I would not say that previous to the last year, we were not taco people. I can think of several carnitas that have brought me nearly to tears (and definitely to tears when they stopped delivering) and we’ve been doing an egg-tortilla thing for years. But at some point in the last six months, I got bit with the taco bug bad and now I can hardly think of anything else to eat. Saturday afternoon and the toddler is napping and suddenly we’re hungry? Black bean tacos! Nothing but a couple zucchini in the produce drawer? Roasted zucchini tacos for dinner! I’m about thisclose to becoming the sort of person who puts peanut butter and jelly on a taco. The taco has become the answer to all questions.
What an awkward time for me to admit this, as no doubt these will grace some tables this week I’ve been gracefully invited to, but I’m not really into, well, mashed things: potatoes, yams, parsnips, root vegetables and other purees that serve as the piles to sop up everything awesome that runs off our main courses before our forks can catch it. I mean, I won’t pushed mashed potatoes away; it’s not that they actually taste bad. It’s just that I’ve never been convinced that they taste better than the sum of their copious amounts of various combinations of butter, cream, buttermilk, sour cream, crème fraîche, cream and goat cheeses. No, really, I mean copious. Jeffrey Steingarten, a man whose essay collections you should read if you have not already, found that the magic formula that elevated mashed potatoes to, well, the kind you’ll probably gush about on Thursday night fell somewhere between one and four sticks (a pound) of butter for every two pounds (two to three) of potatoes. I know, I know: “Deb, you are such a party pooper.”
Unfortunately, we had to come home from the beach. You see, I’d left my chef’s knife at home and seriously, people, I never knew I was the kind of person who had to have their creature comforts to cook. In fact, I get some sort of sick enjoyment out of making do with whatever’s in front of me (see also: my shoebox kitchen with a mini-stove, single tiny counter and a climbing baby over- under- and hanging-off-of-foot, putting everything he can find into his mouth) but I got bested last week by a drawer full of dull knives and not a sharpener in sight. You don’t want to know what the best of the lot did to some tomatoes — it should be ashamed of itself! Plus, there were the small matters of a city baby who refused to sleep in such foreign places with large rooms, crickets and scary flowers outside and the fact that we’d only rented the house for a week. What were we thinking? Two weeks! A month! More! Farm preschool, here I come!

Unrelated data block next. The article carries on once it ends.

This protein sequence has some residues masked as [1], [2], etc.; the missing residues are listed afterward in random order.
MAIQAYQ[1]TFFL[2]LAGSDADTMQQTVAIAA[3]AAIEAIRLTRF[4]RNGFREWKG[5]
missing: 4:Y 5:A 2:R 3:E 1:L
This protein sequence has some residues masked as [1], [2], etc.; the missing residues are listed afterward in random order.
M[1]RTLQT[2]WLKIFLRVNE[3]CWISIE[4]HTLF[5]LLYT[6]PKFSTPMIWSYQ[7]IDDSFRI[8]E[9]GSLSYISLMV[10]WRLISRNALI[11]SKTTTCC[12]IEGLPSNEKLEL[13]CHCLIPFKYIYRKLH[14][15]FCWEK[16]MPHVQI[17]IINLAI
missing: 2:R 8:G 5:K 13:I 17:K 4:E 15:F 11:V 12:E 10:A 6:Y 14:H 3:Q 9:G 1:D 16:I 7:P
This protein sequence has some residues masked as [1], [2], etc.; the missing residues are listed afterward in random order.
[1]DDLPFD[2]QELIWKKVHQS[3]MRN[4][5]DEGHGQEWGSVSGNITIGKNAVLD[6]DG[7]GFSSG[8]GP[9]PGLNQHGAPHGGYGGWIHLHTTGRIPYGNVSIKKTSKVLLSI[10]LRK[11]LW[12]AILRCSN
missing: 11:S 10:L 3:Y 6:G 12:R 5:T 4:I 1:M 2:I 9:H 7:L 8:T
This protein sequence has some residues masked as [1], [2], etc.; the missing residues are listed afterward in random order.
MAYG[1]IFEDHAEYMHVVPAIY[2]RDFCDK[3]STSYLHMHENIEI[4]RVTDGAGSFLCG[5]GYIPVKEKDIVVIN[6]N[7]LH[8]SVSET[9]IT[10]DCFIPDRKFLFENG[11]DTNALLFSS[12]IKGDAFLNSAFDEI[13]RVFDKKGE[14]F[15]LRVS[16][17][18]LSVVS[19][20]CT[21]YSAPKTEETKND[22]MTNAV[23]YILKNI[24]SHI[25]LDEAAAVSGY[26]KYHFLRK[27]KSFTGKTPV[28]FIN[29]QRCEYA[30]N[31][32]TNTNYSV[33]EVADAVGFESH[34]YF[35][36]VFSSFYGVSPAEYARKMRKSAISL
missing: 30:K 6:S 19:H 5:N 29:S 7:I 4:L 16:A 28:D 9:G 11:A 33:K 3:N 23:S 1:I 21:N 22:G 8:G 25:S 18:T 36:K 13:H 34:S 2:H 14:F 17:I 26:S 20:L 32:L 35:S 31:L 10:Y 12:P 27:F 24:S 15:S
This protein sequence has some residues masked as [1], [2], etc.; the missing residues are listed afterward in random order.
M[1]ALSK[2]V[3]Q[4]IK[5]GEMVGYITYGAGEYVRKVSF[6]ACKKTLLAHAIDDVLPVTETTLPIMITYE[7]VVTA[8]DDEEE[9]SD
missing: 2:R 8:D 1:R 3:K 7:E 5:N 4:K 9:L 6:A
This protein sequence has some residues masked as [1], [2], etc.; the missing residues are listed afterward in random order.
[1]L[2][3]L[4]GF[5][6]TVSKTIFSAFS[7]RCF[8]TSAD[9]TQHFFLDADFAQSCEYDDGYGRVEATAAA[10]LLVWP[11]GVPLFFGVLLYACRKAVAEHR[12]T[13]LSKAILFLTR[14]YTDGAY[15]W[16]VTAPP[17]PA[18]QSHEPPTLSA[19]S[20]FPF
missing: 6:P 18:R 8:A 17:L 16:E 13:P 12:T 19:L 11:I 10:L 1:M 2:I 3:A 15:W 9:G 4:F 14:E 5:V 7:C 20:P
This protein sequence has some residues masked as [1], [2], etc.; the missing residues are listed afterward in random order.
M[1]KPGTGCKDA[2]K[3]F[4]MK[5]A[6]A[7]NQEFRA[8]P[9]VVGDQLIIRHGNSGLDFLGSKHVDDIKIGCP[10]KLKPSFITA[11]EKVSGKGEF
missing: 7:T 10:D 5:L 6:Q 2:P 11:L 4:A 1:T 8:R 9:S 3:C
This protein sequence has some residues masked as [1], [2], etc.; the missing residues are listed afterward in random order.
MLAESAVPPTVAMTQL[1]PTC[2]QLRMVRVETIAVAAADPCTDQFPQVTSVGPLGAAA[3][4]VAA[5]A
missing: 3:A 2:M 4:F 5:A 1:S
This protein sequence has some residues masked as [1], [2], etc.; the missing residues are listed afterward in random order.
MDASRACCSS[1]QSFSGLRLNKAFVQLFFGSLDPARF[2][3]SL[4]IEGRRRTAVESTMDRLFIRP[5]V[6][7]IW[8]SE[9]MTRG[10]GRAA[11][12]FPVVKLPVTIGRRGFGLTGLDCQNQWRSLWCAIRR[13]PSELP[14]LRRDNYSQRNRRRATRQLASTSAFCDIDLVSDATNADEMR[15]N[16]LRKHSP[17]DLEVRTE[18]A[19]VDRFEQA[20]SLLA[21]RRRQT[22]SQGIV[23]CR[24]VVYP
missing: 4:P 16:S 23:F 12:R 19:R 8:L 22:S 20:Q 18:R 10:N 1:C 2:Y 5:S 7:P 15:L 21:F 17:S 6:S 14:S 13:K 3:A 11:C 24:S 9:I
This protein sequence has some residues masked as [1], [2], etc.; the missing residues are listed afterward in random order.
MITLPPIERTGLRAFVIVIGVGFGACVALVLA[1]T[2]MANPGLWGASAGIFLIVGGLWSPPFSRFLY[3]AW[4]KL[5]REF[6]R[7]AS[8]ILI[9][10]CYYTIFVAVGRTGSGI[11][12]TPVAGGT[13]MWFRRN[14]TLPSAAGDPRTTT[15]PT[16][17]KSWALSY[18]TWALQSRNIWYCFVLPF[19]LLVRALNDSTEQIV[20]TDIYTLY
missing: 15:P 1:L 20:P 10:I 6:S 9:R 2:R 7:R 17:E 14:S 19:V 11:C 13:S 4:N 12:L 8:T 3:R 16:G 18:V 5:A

[Er, croutons not pictured.] Here’s the thing: If you told me you were serving succotash with or for dinner, I’d inwardly groan. People, I’ve had all sorts of succotash — a summery stew of corn and lima beans, often with tomatoes, yet still so bland that no added butter or cream saves it for me, and when adding butter and cream don’t save something for me, you know something is terribly wrong — and can’t think of one that I wanted to run home and make for myself. It might be because it’s usually in the off-season, when the above come frozen and no, it’s just not the same. It might also be because I once had a roommate that would open cans of succotash, not drain it, heat it in the microwave and eat it straight and guys, it’s been many, many years and still, my stomach turns. Don’t ever live with me. I’m a jerk.
Let me tell you about something that always happens, and it’s the best thing, ever: A month or so ago, a reader emailed me and asked me if I’d ever tried a tomato pie. No, not the Italian-American tomato pie seen in New York and New Jersey — a thick, bready pizza dough slathered with sauce and broiled with Romano cheese on top then served in squares — but a Southern thing, baked in a pie shell. Where I’m from, “tomato pie” is the Italian-ish thing I’ve described it above, thus I responded that I’ve never heard of it before and added “but mark my words, not two days after I send off this email, I will have heard about it three times.”
I have an affliction of sorts; no matter how fantastic, transcendent a recipe has been or how much I’ve sung it’s praises from the high mountaintops, I almost never make it a second time. I thought I could blame this website, always pushing me forward and urging me to try new! different! shiny! things, but who am I kidding? I’ve always been this way. Though I always say I’m just looking for tried-and-true recipes to laminate, frame, and keep forever, those that will never fail you or me so that I can stop looking, it’s not true. I’m still looking. I’ll always be looking.